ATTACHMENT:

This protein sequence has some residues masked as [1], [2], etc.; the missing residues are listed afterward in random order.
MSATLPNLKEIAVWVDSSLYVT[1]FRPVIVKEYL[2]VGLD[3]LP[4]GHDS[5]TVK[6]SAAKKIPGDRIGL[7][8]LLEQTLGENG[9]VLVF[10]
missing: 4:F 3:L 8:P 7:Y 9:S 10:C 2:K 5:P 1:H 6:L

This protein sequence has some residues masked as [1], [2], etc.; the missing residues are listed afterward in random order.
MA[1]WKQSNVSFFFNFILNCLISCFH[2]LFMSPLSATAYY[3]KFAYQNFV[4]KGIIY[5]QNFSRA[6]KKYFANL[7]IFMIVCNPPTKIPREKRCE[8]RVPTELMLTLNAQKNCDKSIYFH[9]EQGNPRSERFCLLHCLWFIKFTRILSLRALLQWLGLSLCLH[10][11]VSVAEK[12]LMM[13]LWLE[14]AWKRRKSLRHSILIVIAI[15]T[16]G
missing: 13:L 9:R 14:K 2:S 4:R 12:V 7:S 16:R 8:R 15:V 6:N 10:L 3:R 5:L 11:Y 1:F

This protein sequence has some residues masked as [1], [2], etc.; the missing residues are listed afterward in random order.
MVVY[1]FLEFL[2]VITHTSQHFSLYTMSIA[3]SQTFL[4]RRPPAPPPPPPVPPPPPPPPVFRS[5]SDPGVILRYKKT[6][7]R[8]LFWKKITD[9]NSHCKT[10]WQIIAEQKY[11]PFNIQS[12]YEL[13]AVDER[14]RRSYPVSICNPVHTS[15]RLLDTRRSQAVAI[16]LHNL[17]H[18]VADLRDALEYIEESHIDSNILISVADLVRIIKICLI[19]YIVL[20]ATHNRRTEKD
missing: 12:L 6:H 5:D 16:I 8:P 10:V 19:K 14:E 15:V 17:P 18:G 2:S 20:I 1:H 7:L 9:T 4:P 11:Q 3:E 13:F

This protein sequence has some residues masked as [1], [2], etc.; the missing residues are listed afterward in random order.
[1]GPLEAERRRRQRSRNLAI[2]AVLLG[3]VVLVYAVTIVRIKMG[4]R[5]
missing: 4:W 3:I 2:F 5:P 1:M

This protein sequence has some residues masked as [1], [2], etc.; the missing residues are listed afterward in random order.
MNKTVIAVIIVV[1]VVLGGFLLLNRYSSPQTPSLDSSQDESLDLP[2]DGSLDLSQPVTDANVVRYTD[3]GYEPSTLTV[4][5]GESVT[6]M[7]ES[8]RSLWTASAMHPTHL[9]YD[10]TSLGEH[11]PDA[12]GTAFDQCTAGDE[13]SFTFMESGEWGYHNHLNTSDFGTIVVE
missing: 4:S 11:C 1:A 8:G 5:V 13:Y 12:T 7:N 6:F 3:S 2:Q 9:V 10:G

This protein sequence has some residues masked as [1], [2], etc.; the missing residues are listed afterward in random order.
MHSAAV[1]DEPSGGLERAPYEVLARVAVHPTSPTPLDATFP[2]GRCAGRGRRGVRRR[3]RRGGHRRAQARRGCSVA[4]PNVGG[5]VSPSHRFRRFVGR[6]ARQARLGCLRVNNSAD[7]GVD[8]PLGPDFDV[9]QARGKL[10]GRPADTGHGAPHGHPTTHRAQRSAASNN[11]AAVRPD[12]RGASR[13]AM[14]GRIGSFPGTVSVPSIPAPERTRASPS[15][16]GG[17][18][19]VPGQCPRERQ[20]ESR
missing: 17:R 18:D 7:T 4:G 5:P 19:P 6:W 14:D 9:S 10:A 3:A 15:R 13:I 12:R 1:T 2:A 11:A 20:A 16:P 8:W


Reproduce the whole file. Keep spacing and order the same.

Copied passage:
This protein sequence has some residues masked as [1], [2], etc.; the missing residues are listed afterward in random order.
MSATLPNLKEIAVWVDSSLYVT[1]FRPVIVKEYL[2]VGLD[3]LP[4]GHDS[5]TVK[6]SAAKKIPGDRIGL[7][8]LLEQTLGENG[9]VLVF[10]
missing: 4:F 3:L 8:P 7:Y 9:S 10:C 2:K 5:P 1:H 6:L

This protein sequence has some residues masked as [1], [2], etc.; the missing residues are listed afterward in random order.
MA[1]WKQSNVSFFFNFILNCLISCFH[2]LFMSPLSATAYY[3]KFAYQNFV[4]KGIIY[5]QNFSRA[6]KKYFANL[7]IFMIVCNPPTKIPREKRCE[8]RVPTELMLTLNAQKNCDKSIYFH[9]EQGNPRSERFCLLHCLWFIKFTRILSLRALLQWLGLSLCLH[10][11]VSVAEK[12]LMM[13]LWLE[14]AWKRRKSLRHSILIVIAI[15]T[16]G
missing: 13:L 9:R 14:K 2:S 4:R 12:V 7:S 16:R 8:R 15:V 6:N 10:L 3:R 5:L 11:Y 1:F

This protein sequence has some residues masked as [1], [2], etc.; the missing residues are listed afterward in random order.
MVVY[1]FLEFL[2]VITHTSQHFSLYTMSIA[3]SQTFL[4]RRPPAPPPPPPVPPPPPPPPVFRS[5]SDPGVILRYKKT[6][7]R[8]LFWKKITD[9]NSHCKT[10]WQIIAEQKY[11]PFNIQS[12]YEL[13]AVDER[14]RRSYPVSICNPVHTS[15]RLLDTRRSQAVAI[16]LHNL[17]H[18]VADLRDALEYIEESHIDSNILISVADLVRIIKICLI[19]YIVL[20]ATHNRRTEKD
missing: 12:L 6:H 5:D 16:I 8:P 10:V 19:K 14:E 15:V 17:P 18:G 2:S 20:I 1:H 7:L 9:T 4:P 11:Q 3:E 13:F

This protein sequence has some residues masked as [1], [2], etc.; the missing residues are listed afterward in random order.
[1]GPLEAERRRRQRSRNLAI[2]AVLLG[3]VVLVYAVTIVRIKMG[4]R[5]
missing: 4:W 3:I 2:F 5:P 1:M

This protein sequence has some residues masked as [1], [2], etc.; the missing residues are listed afterward in random order.
MNKTVIAVIIVV[1]VVLGGFLLLNRYSSPQTPSLDSSQDESLDLP[2]DGSLDLSQPVTDANVVRYTD[3]GYEPSTLTV[4][5]GESVT[6]M[7]ES[8]RSLWTASAMHPTHL[9]YD[10]TSLGEH[11]PDA[12]GTAFDQCTAGDE[13]SFTFMESGEWGYHNHLNTSDFGTIVVE
missing: 4:S 11:C 1:A 8:G 5:V 13:Y 12:T 7:N 6:F 3:S 2:Q 9:V 10:G

This protein sequence has some residues masked as [1], [2], etc.; the missing residues are listed afterward in random order.
MHSAAV[1]DEPSGGLERAPYEVLARVAVHPTSPTPLDATFP[2]GRCAGRGRRGVRRR[3]RRGGHRRAQARRGCSVA[4]PNVGG[5]VSPSHRFRRFVGR[6]ARQARLGCLRVNNSAD[7]GVD[8]PLGPDFDV[9]QARGKL[10]GRPADTGHGAPHGHPTTHRAQRSAASNN[11]AAVRPD[12]RGASR[13]AM[14]GRIGSFPGTVSVPSIPAPERTRASPS[15][16]GG[17][18][19]VPGQCPRERQ[20]ESR
missing: 17:R 18:D 7:T 4:G 5:P 19:P 6:W 14:D 9:S 10:A 3:A 15:R 13:I 12:R 1:T 2:A 11:A 20:A 16:P 8:W